Honeysuckles (Lonicera spp.) are part of the genus Lonicera, which includes about 180 species of shrubs and vines that are prized for their showy, fragrant blooms. They’re widely cultivated in the United States, used in border plantings, hedges and groundcover. However, some varieties of honeysuckle are mildly toxic, and care should be taken when planting them in gardens where children or pets play.
While most honeysuckle species are not poisonous, some varieties contain glycosides in the stems or vines, and carotenoids in the berries. These are generally only mildly toxic in humans, but can be harmful to animals and small children. Japanese honeysuckle (Lonicera japonica), which is native to Asia and hardy to U.S. Department of Agriculture plant hardiness zones 4a to 9b, contains these toxic compounds. According to the University of Georgia, trumpet honeysuckle (Lonicera sempervirens), which is hardy to zones 3 through 9, and native to the Southeastern United States, is also mildly toxic, as are some bush varieties. Asia natives Amur honeysuckle (Lonicera maackii), hardy to zones 3 through 8; and morrow honeysuckle (Lonicera morrowii), hardy to zones 4 through 8; Russia and Turkey native tatarian honeysuckle (Lonicera tatarica), which is hardy to zones 3 through 8; and European fly honeysuckle, also known as European mound (Lonicera xylosteum), hardy to zones 4 through 6, are all mildly poisonous as well.
- Honeysuckles (Lonicera spp.)
- According to the University of Georgia, trumpet honeysuckle (Lonicera sempervirens), which is hardy to zones 3 through 9, and native to the Southeastern United States, is also mildly toxic, as are some bush varieties.
Confusion Over Toxicity
Honeysuckle plants don't affect all wildlife. They’re a source of food for birds and don't appear to affect some wild animals, such as rodents and most horses. Gardeners may be confused as to whether or not honeysuckles are safe to plant because of this, and because honeysuckles aren't flagged in many poison control systems as a poisonous plant. However, some poisonous plant resources, like the University of Georgia, the Ladybird Johnson Wildflower Center, and Ohio State University, do confirm that certain honeysuckle varieties contain toxic compounds that can be harmful in large quantities.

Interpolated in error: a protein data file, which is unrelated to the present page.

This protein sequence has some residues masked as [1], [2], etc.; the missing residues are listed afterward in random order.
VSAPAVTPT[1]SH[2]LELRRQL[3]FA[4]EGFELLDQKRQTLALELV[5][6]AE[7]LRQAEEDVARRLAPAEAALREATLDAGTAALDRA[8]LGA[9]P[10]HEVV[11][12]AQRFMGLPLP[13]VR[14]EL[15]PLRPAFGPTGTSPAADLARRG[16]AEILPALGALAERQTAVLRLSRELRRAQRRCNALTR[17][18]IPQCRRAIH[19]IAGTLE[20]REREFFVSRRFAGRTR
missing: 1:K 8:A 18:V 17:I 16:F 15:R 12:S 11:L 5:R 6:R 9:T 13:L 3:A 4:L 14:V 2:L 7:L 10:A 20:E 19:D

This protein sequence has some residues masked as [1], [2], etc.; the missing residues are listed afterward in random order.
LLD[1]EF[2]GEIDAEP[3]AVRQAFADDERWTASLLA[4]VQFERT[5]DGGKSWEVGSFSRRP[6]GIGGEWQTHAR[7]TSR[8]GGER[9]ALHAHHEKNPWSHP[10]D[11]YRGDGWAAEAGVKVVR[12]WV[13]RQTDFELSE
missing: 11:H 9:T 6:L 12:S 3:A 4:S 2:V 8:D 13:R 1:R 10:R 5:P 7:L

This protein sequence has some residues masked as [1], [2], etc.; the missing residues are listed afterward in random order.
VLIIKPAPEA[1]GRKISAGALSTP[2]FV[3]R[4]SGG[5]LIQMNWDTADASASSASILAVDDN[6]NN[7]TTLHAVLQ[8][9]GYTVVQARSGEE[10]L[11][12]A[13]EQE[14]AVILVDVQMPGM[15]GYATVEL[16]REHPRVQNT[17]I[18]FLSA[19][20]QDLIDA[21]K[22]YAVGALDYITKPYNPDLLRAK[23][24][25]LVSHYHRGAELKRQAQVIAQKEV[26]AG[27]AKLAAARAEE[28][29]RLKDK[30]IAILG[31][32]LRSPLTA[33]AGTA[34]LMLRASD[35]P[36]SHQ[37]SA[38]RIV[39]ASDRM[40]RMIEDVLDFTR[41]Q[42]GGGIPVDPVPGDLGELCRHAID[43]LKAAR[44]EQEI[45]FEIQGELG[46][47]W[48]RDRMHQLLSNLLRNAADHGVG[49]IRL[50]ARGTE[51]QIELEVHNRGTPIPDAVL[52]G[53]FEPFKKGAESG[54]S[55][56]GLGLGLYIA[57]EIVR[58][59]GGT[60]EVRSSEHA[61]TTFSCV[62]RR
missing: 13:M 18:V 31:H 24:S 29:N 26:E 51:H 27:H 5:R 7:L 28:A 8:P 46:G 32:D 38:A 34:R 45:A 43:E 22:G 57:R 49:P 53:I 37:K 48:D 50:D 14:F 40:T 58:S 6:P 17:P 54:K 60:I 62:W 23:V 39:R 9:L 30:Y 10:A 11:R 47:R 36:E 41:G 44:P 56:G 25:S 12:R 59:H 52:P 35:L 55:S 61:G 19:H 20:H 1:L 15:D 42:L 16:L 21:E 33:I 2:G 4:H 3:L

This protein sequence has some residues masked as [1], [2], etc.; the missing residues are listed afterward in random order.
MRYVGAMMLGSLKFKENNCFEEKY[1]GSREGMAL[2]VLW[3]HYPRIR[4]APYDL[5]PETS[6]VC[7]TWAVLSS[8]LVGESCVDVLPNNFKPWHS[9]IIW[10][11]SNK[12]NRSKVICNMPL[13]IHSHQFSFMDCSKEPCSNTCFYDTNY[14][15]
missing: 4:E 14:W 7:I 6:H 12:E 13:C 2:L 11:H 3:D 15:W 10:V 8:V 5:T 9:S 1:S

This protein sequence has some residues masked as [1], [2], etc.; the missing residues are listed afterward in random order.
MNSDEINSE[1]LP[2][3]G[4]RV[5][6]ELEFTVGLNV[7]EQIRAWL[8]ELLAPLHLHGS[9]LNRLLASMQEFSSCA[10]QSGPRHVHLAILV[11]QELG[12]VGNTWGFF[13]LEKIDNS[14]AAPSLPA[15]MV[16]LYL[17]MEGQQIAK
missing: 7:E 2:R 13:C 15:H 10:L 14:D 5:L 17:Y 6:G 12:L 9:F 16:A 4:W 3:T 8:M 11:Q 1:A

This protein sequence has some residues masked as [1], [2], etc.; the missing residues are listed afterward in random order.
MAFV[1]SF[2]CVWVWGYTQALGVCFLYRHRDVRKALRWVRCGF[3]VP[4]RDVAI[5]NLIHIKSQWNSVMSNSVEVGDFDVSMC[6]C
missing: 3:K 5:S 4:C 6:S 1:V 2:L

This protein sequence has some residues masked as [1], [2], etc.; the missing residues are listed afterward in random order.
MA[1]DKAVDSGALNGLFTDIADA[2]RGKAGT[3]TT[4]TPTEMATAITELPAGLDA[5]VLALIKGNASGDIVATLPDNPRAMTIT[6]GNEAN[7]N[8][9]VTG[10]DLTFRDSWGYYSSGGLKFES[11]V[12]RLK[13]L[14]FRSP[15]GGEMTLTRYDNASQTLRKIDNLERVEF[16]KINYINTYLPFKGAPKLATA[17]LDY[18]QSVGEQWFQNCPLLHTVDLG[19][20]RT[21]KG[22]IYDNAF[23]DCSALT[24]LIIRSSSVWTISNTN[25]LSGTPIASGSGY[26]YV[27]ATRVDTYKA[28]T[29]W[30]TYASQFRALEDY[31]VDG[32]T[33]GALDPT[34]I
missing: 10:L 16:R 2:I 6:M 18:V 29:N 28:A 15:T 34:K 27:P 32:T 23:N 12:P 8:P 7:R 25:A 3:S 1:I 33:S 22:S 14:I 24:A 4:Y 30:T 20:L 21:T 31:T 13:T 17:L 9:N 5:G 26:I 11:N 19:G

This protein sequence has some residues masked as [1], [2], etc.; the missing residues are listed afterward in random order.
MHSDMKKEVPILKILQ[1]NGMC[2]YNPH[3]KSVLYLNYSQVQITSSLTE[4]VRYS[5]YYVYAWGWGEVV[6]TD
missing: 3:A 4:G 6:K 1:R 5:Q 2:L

Symptoms of Poisoning
Ingesting any part of toxic varieties of honeysuckle plants can cause several negative effects. Symptoms of poisoning by honeysuckle include stomach pain, diarrhea, irregular heartbeat and vomiting. These effects are usually mild and occur only when large quantities are ingested. However, some humans or animals may experience severe reactions to honeysuckle plants, and in these cases respiratory failure, convulsions or coma is possible.
- Honeysuckle plants don't affect all wildlife.
- However, some poisonous plant resources, like the University of Georgia, the Ladybird Johnson Wildflower Center, and Ohio State University, do confirm that certain honeysuckle varieties contain toxic compounds that can be harmful in large quantities.
If Poisoning Occurs
While honeysuckle is not considered highly toxic, if you or a pet has ingested any part of poisonous varieties in large enough amounts, serious illness can occur. If symptoms of poisoning are present, do not induce vomiting. Instead, remove all plant parts from the mouth or hands and rinse with water. Contact your local emergency service or the National Poison Control Center at 1-800-222-1222. Due to the risk of life-threatening reactions, seek medical attention even if you’re not sure that poisoning has occurred.
- Fine Gardening: Genus Lonicera
- Ladybird Johnson Wildflower Center: Digestive Distress from Eating Lonicera Sempervirens
- Ohio State University Extension: Bush Honeysuckle
- University of Georgia Cooperative Extension: Poisonous Plants in the Landscape
- Bachman’s: Poison Plants List
- Missouri Botanical Garden: Lonicera Xylosteum
- Missouri Botanical Garden: Lonicera Maackii
- Missouri Botanical Garden: Lonicera Morrowii
- Missouri Botanical Garden: Lonicera Tatarica ‘Alba’
Renee Miller began writing professionally in 2008, contributing to websites and the "Community Press" newspaper. She is co-founder of On Fiction Writing, a website for writers. Miller holds a diploma in social services from Clarke College in Belleville, Ontario.